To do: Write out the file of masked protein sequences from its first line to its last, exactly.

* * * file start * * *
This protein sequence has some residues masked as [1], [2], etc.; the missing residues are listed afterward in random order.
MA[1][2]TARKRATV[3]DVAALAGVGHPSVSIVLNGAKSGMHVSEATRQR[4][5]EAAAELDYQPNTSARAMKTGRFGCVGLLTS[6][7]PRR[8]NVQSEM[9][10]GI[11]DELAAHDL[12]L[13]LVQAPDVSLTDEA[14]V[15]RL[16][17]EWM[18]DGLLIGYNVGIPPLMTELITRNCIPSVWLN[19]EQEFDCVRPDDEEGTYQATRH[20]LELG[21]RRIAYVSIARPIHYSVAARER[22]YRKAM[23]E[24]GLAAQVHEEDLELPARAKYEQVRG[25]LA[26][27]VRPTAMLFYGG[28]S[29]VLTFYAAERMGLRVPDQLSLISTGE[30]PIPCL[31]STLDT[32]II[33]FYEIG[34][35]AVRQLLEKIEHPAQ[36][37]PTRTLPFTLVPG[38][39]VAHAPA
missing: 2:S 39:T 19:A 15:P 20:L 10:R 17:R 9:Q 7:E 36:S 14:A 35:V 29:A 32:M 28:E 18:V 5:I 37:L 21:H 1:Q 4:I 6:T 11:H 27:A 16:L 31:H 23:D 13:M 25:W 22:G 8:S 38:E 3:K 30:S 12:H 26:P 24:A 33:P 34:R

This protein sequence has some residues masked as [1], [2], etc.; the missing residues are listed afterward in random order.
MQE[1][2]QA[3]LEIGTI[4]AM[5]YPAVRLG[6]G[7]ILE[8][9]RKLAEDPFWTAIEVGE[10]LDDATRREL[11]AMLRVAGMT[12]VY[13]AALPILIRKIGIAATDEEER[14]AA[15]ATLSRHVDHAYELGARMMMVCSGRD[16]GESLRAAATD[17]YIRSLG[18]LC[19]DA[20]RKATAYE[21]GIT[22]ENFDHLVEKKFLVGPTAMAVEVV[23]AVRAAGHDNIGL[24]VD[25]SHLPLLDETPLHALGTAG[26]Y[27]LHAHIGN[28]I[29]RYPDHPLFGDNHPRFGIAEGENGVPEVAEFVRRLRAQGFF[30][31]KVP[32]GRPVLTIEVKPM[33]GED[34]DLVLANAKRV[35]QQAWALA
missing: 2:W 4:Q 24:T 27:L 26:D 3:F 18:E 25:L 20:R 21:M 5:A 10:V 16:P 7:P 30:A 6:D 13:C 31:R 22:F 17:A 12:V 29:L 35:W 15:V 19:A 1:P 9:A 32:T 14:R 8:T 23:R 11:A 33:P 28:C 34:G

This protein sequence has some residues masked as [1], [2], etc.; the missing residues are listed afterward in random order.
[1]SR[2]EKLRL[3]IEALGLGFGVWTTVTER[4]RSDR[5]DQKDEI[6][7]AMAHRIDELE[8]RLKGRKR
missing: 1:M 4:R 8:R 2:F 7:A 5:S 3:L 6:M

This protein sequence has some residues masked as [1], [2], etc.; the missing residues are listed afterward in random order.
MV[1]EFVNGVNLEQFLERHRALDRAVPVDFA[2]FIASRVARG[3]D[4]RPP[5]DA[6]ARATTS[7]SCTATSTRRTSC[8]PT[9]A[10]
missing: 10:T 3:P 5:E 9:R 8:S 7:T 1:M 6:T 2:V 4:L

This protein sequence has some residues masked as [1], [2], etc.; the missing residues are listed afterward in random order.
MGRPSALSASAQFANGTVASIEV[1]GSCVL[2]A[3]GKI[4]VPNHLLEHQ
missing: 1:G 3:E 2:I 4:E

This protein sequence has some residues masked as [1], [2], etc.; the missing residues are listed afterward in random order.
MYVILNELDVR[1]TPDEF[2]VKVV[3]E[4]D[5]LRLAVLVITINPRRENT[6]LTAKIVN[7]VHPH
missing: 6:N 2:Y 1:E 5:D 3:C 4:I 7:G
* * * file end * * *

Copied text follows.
This protein sequence has some residues masked as [1], [2], etc.; the missing residues are listed afterward in random order.
MA[1][2]TARKRATV[3]DVAALAGVGHPSVSIVLNGAKSGMHVSEATRQR[4][5]EAAAELDYQPNTSARAMKTGRFGCVGLLTS[6][7]PRR[8]NVQSEM[9][10]GI[11]DELAAHDL[12]L[13]LVQAPDVSLTDEA[14]V[15]RL[16][17]EWM[18]DGLLIGYNVGIPPLMTELITRNCIPSVWLN[19]EQEFDCVRPDDEEGTYQATRH[20]LELG[21]RRIAYVSIARPIHYSVAARER[22]YRKAM[23]E[24]GLAAQVHEEDLELPARAKYEQVRG[25]LA[26][27]VRPTAMLFYGG[28]S[29]VLTFYAAERMGLRVPDQLSLISTGE[30]PIPCL[31]STLDT[32]II[33]FYEIG[34][35]AVRQLLEKIEHPAQ[36][37]PTRTLPFTLVPG[38][39]VAHAPA
missing: 2:S 39:T 19:A 15:P 20:L 10:R 17:R 9:Q 7:E 36:S 14:A 35:V 29:A 32:M 28:E 18:V 5:I 37:L 21:H 1:Q 4:I 6:T 11:H 27:A 16:L 31:H 23:D 13:M 25:W 22:G 8:S 38:E 3:K 30:S 12:H 26:P 24:A 33:P 34:R

This protein sequence has some residues masked as [1], [2], etc.; the missing residues are listed afterward in random order.
MQE[1][2]QA[3]LEIGTI[4]AM[5]YPAVRLG[6]G[7]ILE[8][9]RKLAEDPFWTAIEVGE[10]LDDATRREL[11]AMLRVAGMT[12]VY[13]AALPILIRKIGIAATDEEER[14]AA[15]ATLSRHVDHAYELGARMMMVCSGRD[16]GESLRAAATD[17]YIRSLG[18]LC[19]DA[20]RKATAYE[21]GIT[22]ENFDHLVEKKFLVGPTAMAVEVV[23]AVRAAGHDNIGL[24]VD[25]SHLPLLDETPLHALGTAG[26]Y[27]LHAHIGN[28]I[29]RYPDHPLFGDNHPRFGIAEGENGVPEVAEFVRRLRAQGFF[30][31]KVP[32]GRPVLTIEVKPM[33]GED[34]DLVLANAKRV[35]QQAWALA
missing: 2:W 4:Q 24:T 27:L 26:D 3:F 18:E 25:L 20:R 21:M 5:A 10:V 16:P 7:P 30:A 6:D 13:C 31:R 22:F 17:A 12:V 29:L 35:W 15:V 19:A 1:P 9:A 32:T 14:R 8:T 23:R 11:A 33:P 28:C 34:G

This protein sequence has some residues masked as [1], [2], etc.; the missing residues are listed afterward in random order.
[1]SR[2]EKLRL[3]IEALGLGFGVWTTVTER[4]RSDR[5]DQKDEI[6][7]AMAHRIDELE[8]RLKGRKR
missing: 1:M 4:R 8:R 2:F 7:A 5:S 3:L 6:M

This protein sequence has some residues masked as [1], [2], etc.; the missing residues are listed afterward in random order.
MV[1]EFVNGVNLEQFLERHRALDRAVPVDFA[2]FIASRVARG[3]D[4]RPP[5]DA[6]ARATTS[7]SCTATSTRRTSC[8]PT[9]A[10]
missing: 10:T 3:P 5:E 9:R 8:S 7:T 1:M 6:T 2:V 4:L

This protein sequence has some residues masked as [1], [2], etc.; the missing residues are listed afterward in random order.
MGRPSALSASAQFANGTVASIEV[1]GSCVL[2]A[3]GKI[4]VPNHLLEHQ
missing: 1:G 3:E 2:I 4:E

This protein sequence has some residues masked as [1], [2], etc.; the missing residues are listed afterward in random order.
MYVILNELDVR[1]TPDEF[2]VKVV[3]E[4]D[5]LRLAVLVITINPRRENT[6]LTAKIVN[7]VHPH
missing: 6:N 2:Y 1:E 5:D 3:C 4:I 7:G